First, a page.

Bird life in the city gardens

Budding bird watchers can pack their books and binoculars and set out across 49 acres of bird country.  The Brisbane City Botanical Gardens form one of the few inner city habitats for native and migratory birds.  From the birds that frequent the popular picnic spots around the entry pond, to the water birds along the mangrove walk, there’s plenty of birds to spot and watch an your walk.

Bird Watching in Brisbane City Botanical Gardens

Lizards, eels and flying thingies!

LIzards Swimming at Brisbane City Botanical Gardens

Around the main pond you’ll find dozens of lazy lizards enjoying the warmth and occasional bug snack.  The pond near the entrance at the corner of Alice and Alberts streets is teeming with life.  You’ll find a collection of butterflies, dragonflies and.. being Queensland, flies hovering around the colourful water lilies and nearby cottage gardens.  The pond is a little ecosystem teeming with life – including little fish and meter long eels who aren’t the least bit shy about popping up to say hello!  If you’re doing the mangrove walk, be on the look out for mudskippers, crabs, birds and fish!

Friendly eels at the City Botanical Gardens

Riverside Sunday markets

The Riverside Markets are a fairly low key event these days but happen in the Gardens on Sunday mornings.  With a mix of handmade, gift and fresh food markets, they’re a nice place for a stroll if you’re out and about on a Sunday.  There’s not much there for kids (a face painter and a few trinkets maybe) but it is a good place to pick up some fresh fruit snacks for your walk around the gardens. Of course, there’s the obligatory Bin Chickens there too!

Bin Chicken at the markets in Brisbane City

Mangroves, views, Botany tours and flowers fit for fairies!

Dubbed the most important non-Aboriginal reserve in Brisbane, there’s plenty of botanical delights, clearly labelled and explorable by kids.  The gigantic cottage garden to the right of the play area is the ultimate fairy habitat and can spark big imaginations with the right encouragement.  The Mangrove Walk is a wonderful place to talk to kids about the role mangroves play in biodiversity while taking a shaded stroll through the pathways along the river, overlooking the Kangaroo Point cliffs.  This is a great walk to take at night when the cliffs and the Story Bridge are lit up and sparkling on the water.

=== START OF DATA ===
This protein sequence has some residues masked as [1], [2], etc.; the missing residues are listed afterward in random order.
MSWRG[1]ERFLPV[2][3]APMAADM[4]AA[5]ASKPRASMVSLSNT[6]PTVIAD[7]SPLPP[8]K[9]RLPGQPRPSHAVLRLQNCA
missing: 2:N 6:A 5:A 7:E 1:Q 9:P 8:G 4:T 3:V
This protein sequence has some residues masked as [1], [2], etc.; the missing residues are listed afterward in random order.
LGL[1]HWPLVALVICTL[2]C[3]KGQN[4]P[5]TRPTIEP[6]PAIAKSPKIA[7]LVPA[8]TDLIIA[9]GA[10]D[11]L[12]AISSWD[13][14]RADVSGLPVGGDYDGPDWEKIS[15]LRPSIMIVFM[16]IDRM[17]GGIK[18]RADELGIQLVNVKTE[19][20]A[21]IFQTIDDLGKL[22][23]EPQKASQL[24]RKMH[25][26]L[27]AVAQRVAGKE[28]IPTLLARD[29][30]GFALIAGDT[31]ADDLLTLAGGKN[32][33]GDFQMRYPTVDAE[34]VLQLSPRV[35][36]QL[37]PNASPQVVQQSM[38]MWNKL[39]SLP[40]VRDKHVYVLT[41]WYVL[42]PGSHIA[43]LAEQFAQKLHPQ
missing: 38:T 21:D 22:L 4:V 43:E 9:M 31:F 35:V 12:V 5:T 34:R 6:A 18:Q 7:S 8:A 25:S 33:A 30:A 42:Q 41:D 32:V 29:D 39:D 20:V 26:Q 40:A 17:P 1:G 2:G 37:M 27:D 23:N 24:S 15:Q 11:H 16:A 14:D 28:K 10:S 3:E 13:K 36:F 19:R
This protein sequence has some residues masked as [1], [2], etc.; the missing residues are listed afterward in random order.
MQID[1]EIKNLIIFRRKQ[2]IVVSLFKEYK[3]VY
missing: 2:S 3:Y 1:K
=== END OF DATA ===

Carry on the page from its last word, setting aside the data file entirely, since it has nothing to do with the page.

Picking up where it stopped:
One of the top things to do in Brisbane City at night with kids!

At the hotel I had the opportunity to talk to a dad from Geelong visiting Brisbane with his two girls.  He said that he’d always bypassed Brisbane and headed straight to the Sunshine or Gold Coasts for nearly a decade.  He, like me, felt that Brisbane City isn’t the best place to take kids for a family break.  After this weekend, I stand corrected.  Brisbane City Botanical Gardens was more than enough to fill a day and evening – and my child wanted nothing more than to return and do it all again! 

We stayed at the Royal On The Park on a family weekender package which meant that when my child finally started to tire out after the big walk around the gardens and all there is to see and do, we could head back to the hotel for a much needed sleep.  If you have the means, I thoroughly recommend spending a night in Brisbane city with kids.  There’s so much to do and see, and we only really tapped on little corner of it – granted the Brisbane Botanical Gardens is a pretty special corner of Brisbane to visit!

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Janine Mergler

Janine Mergler is a veteran Queensland teacher, graduating from QUT with a BEd majoring in Social Sciences. After many years in the classroom, Janine moved on to academia. She has proudly trained new generations of teachers in her role as a lecturer at Queensland University of Technology Faculty of Education. She has also worked in the Queensland Government as an education specialist, developing education resources and delivering community awareness programs to help families conserve water. Currently she is the owner and editor of Families Magazine, a publication specifically targeted at parents who value a quality education for children.  Janine leads a team of professionals who write about family lifestyle, early childhood, schools and education information and family-friendly events.